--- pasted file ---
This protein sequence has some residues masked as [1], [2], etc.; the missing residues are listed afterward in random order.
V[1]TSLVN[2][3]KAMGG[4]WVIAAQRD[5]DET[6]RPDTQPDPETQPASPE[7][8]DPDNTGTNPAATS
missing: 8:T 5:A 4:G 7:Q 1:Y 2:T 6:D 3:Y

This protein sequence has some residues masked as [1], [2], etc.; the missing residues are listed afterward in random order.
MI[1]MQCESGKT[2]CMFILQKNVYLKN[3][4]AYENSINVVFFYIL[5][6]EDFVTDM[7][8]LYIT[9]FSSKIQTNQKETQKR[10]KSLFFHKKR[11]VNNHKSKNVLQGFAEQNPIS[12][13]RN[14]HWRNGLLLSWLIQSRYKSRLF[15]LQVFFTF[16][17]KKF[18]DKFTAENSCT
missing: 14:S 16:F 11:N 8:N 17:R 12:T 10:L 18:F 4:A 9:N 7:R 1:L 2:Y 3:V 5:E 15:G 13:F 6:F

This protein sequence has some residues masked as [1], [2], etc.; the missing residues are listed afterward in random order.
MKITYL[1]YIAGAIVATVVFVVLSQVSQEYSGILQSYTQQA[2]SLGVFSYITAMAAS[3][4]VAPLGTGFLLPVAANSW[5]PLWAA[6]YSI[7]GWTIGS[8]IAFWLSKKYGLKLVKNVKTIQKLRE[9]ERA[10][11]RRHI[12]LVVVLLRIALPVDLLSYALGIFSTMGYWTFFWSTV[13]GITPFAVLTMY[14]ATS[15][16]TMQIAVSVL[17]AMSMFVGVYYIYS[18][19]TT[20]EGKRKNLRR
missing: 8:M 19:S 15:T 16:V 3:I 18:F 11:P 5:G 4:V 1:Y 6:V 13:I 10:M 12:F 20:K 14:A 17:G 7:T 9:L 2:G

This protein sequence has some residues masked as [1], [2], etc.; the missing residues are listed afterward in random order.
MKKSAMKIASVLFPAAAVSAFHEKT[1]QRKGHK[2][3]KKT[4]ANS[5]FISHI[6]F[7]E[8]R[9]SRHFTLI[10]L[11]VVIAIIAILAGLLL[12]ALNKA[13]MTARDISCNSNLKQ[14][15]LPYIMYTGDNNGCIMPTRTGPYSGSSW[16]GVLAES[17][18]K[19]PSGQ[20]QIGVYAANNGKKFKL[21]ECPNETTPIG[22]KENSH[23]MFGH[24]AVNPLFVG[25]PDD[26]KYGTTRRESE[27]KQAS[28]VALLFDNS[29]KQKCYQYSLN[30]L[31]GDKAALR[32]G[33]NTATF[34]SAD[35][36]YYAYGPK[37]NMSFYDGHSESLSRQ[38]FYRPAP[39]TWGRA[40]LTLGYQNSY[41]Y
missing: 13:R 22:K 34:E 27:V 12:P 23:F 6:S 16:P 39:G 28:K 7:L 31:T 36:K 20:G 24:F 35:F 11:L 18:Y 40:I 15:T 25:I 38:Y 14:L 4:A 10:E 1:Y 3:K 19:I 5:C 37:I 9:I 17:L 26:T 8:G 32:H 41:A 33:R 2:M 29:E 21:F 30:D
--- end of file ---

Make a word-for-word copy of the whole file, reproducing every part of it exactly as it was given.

This protein sequence has some residues masked as [1], [2], etc.; the missing residues are listed afterward in random order.
V[1]TSLVN[2][3]KAMGG[4]WVIAAQRD[5]DET[6]RPDTQPDPETQPASPE[7][8]DPDNTGTNPAATS
missing: 8:T 5:A 4:G 7:Q 1:Y 2:T 6:D 3:Y

This protein sequence has some residues masked as [1], [2], etc.; the missing residues are listed afterward in random order.
MI[1]MQCESGKT[2]CMFILQKNVYLKN[3][4]AYENSINVVFFYIL[5][6]EDFVTDM[7][8]LYIT[9]FSSKIQTNQKETQKR[10]KSLFFHKKR[11]VNNHKSKNVLQGFAEQNPIS[12][13]RN[14]HWRNGLLLSWLIQSRYKSRLF[15]LQVFFTF[16][17]KKF[18]DKFTAENSCT
missing: 14:S 16:F 11:N 8:N 17:R 12:T 10:L 18:F 4:A 9:N 7:R 1:L 2:Y 3:V 5:E 15:G 13:F 6:F

This protein sequence has some residues masked as [1], [2], etc.; the missing residues are listed afterward in random order.
MKITYL[1]YIAGAIVATVVFVVLSQVSQEYSGILQSYTQQA[2]SLGVFSYITAMAAS[3][4]VAPLGTGFLLPVAANSW[5]PLWAA[6]YSI[7]GWTIGS[8]IAFWLSKKYGLKLVKNVKTIQKLRE[9]ERA[10][11]RRHI[12]LVVVLLRIALPVDLLSYALGIFSTMGYWTFFWSTV[13]GITPFAVLTMY[14]ATS[15][16]TMQIAVSVL[17]AMSMFVGVYYIYS[18][19]TT[20]EGKRKNLRR
missing: 8:M 19:S 15:T 16:V 3:I 18:F 11:P 5:G 4:V 1:Y 6:V 13:I 10:M 12:F 20:K 14:A 17:G 7:T 9:L 2:G

This protein sequence has some residues masked as [1], [2], etc.; the missing residues are listed afterward in random order.
MKKSAMKIASVLFPAAAVSAFHEKT[1]QRKGHK[2][3]KKT[4]ANS[5]FISHI[6]F[7]E[8]R[9]SRHFTLI[10]L[11]VVIAIIAILAGLLL[12]ALNKA[13]MTARDISCNSNLKQ[14][15]LPYIMYTGDNNGCIMPTRTGPYSGSSW[16]GVLAES[17][18]K[19]PSGQ[20]QIGVYAANNGKKFKL[21]ECPNETTPIG[22]KENSH[23]MFGH[24]AVNPLFVG[25]PDD[26]KYGTTRRESE[27]KQAS[28]VALLFDNS[29]KQKCYQYSLN[30]L[31]GDKAALR[32]G[33]NTATF[34]SAD[35][36]YYAYGPK[37]NMSFYDGHSESLSRQ[38]FYRPAP[39]TWGRA[40]LTLGYQNSY[41]Y
missing: 13:R 22:K 34:E 27:V 12:P 23:F 6:S 16:P 39:G 28:K 7:L 31:T 36:K 20:G 24:F 35:F 11:L 18:Y 40:I 15:T 25:I 38:Y 14:L 4:A 10:E 1:Y 3:K 19:I 5:C 37:I 9:I 17:L 26:T 8:G 32:H 41:A 33:R 2:M 29:E 21:F 30:D